ABHMS’ Medina Betancourt is recognized for her home mission work in Puerto Rico
In Puerto Rico, the concept of “mission” historically has been understood as international mission, according to the Rev. Abigail Medina Betancourt, national coordinator for Intercultural Engagement at American Baptist Home Mission Societies (ABHMS). When she started working in the field of “home mission,” people often referred to her work as “social action.” She jokingly mentions that she owns a lot of polos bearing the ABHMS logo, and the words “home mission” have proven to be an effective conversation starter that allows her to explain the distinct differences between ABHMS and its sister American Baptist agency International Ministries.
The ABHMS-supported initiative “Rebuilding, Restoring, Renewing Puerto Rico” was a turning point for recognition of home mission on the island. People of faith who were involved in rebuilding Puerto Rico after the devastation of Hurricane Maria and other natural disasters that followed increasingly define themselves as “home missionaries.” Much of this work is still gendered in Puerto Rico, meaning that most of the home missionaries there are women. To recognize their efforts, Ministerio de Mujeres Bautistas de Puerto Rico (American Baptist Women in Puerto Rico), dedicated Encuentro de Mujeres Bautistas de Puerto Rico, their annual meeting this past September, to 11 Baptist women who served in home missions during the year.
Medina Betancourt was one of the honorees. She explains a deeper significance of the official recognition of home mission: “We can say that this event and these awards are reflective of a sort of shift in the relationship between Iglesias Bautistas de Puerto Rico and ABHMS, as a lot of churches had been recognized as doing home mission.”
The Rev. Crucita Ortiz, associate minister of Evangelism and New Churches at Iglesias Bautistas de Puerto Rico (IBPR) and the liaison between IBPR and Ministerio de Mujeres Bautistas de Puerto Rico, believes that recognition of women home missionaries for “the hard work they do in the different circumstances that occur around them” is long overdue. Praising their resilience and persistence, Ortiz said, “No matter how difficult or complex the moment is, they carry the word, serve, strengthen, pray and pour out their love on those who are far away or close to them.”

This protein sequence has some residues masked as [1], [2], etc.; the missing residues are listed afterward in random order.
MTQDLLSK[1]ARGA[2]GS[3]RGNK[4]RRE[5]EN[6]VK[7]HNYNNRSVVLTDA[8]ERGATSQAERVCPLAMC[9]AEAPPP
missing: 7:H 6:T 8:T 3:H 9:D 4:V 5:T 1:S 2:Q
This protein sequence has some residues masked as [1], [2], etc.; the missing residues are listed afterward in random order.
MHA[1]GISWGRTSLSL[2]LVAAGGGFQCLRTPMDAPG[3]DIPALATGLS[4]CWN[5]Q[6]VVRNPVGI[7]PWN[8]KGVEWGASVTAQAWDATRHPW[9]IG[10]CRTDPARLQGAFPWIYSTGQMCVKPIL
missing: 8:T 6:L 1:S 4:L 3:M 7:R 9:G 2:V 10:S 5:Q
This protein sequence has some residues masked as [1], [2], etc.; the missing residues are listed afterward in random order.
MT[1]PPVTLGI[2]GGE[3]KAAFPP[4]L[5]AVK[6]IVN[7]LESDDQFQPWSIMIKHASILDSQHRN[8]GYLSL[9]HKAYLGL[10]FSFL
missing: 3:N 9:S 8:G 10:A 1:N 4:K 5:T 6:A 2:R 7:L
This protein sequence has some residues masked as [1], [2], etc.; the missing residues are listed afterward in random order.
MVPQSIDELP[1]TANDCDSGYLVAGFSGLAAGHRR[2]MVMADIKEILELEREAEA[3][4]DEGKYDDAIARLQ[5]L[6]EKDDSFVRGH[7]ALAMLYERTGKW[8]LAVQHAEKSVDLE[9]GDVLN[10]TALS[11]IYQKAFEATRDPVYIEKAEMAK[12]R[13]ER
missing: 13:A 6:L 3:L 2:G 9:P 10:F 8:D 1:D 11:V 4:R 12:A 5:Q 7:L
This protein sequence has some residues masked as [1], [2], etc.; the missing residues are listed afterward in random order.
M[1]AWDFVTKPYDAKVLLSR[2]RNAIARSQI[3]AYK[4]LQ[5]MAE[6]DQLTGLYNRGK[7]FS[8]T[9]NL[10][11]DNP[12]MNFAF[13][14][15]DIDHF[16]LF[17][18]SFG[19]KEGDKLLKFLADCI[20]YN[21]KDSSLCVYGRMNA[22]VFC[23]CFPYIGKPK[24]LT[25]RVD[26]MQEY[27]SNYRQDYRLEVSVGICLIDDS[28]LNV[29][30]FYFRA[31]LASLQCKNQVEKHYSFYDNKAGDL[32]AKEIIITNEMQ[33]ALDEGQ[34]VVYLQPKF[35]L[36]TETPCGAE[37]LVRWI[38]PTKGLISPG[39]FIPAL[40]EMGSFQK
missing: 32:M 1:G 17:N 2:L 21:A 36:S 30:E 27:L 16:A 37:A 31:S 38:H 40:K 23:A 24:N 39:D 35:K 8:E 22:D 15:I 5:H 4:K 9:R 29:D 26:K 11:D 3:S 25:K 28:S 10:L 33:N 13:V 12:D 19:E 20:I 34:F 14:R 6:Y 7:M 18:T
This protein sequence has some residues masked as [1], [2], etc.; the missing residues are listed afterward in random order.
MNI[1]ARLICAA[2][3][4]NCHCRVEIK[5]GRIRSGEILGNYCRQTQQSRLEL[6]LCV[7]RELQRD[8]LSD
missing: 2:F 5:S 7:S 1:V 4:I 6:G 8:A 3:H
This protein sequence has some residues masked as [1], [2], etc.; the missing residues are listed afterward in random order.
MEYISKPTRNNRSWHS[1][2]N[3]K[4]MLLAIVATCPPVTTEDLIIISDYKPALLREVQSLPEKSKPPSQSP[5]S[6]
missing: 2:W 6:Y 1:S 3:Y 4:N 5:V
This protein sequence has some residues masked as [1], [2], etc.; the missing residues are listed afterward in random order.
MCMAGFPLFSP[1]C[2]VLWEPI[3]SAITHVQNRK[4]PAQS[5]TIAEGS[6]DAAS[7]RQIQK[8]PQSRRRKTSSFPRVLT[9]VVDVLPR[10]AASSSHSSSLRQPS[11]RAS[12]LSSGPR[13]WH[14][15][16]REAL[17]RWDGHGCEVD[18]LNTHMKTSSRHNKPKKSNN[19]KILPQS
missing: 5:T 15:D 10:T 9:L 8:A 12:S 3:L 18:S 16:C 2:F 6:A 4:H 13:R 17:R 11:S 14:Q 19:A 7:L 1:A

Ortiz also pointed out that women have a particular impact that is very holistic in character: “Women are an important axis in [our] society. They are missionaries at home, in the community, at work and everywhere they go.”
The honor that Medina Betancourt received is emblematic of a strengthening partnership between ABHMS and IBPR. “Rev. Medina Betancourt has been instrumental as a deployed staff member in Puerto Rico,” said the Rev. Dr. Marie Onwubuariri, ABHMS director of Intercultural Ministries. “She leads with a passion for missions, an understanding of mutual partnership, and the expertise to engage missional people in ways that bring good news to those on the mission field and deepens discipleship for all those involved. We are delighted that Rev. Medina Bentancourt was recognized for exemplary service as a home missionary.”